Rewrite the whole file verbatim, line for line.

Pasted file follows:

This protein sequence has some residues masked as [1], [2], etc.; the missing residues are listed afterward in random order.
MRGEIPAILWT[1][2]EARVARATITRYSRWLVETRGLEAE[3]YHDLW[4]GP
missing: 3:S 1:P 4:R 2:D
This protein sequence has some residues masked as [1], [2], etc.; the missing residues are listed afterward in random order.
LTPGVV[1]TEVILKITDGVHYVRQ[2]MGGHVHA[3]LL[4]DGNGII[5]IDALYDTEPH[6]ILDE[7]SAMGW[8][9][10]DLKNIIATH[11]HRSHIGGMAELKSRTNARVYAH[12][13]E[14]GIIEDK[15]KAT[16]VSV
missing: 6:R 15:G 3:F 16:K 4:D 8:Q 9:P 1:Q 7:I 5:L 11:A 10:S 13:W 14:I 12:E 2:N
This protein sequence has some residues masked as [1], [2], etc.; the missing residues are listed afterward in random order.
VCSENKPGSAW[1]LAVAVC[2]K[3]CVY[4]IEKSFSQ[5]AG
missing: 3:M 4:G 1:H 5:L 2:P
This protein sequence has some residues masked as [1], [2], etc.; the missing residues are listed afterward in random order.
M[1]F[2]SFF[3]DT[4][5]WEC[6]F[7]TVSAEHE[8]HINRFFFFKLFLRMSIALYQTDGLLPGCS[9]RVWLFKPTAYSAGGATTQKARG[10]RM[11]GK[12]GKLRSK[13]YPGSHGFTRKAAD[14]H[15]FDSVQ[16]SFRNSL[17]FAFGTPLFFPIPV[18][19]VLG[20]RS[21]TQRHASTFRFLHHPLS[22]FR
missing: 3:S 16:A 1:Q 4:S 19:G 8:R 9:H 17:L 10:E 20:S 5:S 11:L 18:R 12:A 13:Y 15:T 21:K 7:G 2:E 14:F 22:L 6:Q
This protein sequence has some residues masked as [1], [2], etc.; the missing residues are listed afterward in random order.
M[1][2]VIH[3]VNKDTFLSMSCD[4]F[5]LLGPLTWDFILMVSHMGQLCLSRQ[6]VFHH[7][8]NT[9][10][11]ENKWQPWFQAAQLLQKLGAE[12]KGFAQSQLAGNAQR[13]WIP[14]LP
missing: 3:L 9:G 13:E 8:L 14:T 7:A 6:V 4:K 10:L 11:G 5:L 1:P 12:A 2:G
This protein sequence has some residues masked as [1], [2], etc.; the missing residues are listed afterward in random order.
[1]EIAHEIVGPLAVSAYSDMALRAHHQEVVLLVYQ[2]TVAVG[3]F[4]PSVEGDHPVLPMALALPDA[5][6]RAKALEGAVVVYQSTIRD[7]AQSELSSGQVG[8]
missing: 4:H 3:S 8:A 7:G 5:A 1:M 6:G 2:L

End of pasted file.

This protein sequence has some residues masked as [1], [2], etc.; the missing residues are listed afterward in random order.
MRGEIPAILWT[1][2]EARVARATITRYSRWLVETRGLEAE[3]YHDLW[4]GP
missing: 3:S 1:P 4:R 2:D
This protein sequence has some residues masked as [1], [2], etc.; the missing residues are listed afterward in random order.
LTPGVV[1]TEVILKITDGVHYVRQ[2]MGGHVHA[3]LL[4]DGNGII[5]IDALYDTEPH[6]ILDE[7]SAMGW[8][9][10]DLKNIIATH[11]HRSHIGGMAELKSRTNARVYAH[12][13]E[14]GIIEDK[15]KAT[16]VSV
missing: 6:R 15:G 3:F 16:K 4:D 8:Q 9:P 1:Q 7:I 5:L 11:A 10:S 13:W 14:I 12:E 2:N
This protein sequence has some residues masked as [1], [2], etc.; the missing residues are listed afterward in random order.
VCSENKPGSAW[1]LAVAVC[2]K[3]CVY[4]IEKSFSQ[5]AG
missing: 3:M 4:G 1:H 5:L 2:P
This protein sequence has some residues masked as [1], [2], etc.; the missing residues are listed afterward in random order.
M[1]F[2]SFF[3]DT[4][5]WEC[6]F[7]TVSAEHE[8]HINRFFFFKLFLRMSIALYQTDGLLPGCS[9]RVWLFKPTAYSAGGATTQKARG[10]RM[11]GK[12]GKLRSK[13]YPGSHGFTRKAAD[14]H[15]FDSVQ[16]SFRNSL[17]FAFGTPLFFPIPV[18][19]VLG[20]RS[21]TQRHASTFRFLHHPLS[22]FR
missing: 3:S 16:A 1:Q 4:S 19:G 8:R 9:H 17:L 10:E 20:S 5:S 11:L 18:R 12:A 13:Y 15:T 21:K 7:G 2:E 14:F 22:L 6:Q
This protein sequence has some residues masked as [1], [2], etc.; the missing residues are listed afterward in random order.
M[1][2]VIH[3]VNKDTFLSMSCD[4]F[5]LLGPLTWDFILMVSHMGQLCLSRQ[6]VFHH[7][8]NT[9][10][11]ENKWQPWFQAAQLLQKLGAE[12]KGFAQSQLAGNAQR[13]WIP[14]LP
missing: 3:L 9:G 13:E 8:L 14:T 7:A 6:V 4:K 10:L 11:G 5:L 1:P 12:A 2:G
This protein sequence has some residues masked as [1], [2], etc.; the missing residues are listed afterward in random order.
[1]EIAHEIVGPLAVSAYSDMALRAHHQEVVLLVYQ[2]TVAVG[3]F[4]PSVEGDHPVLPMALALPDA[5][6]RAKALEGAVVVYQSTIRD[7]AQSELSSGQVG[8]
missing: 4:H 3:S 8:A 7:G 5:A 1:M 6:G 2:L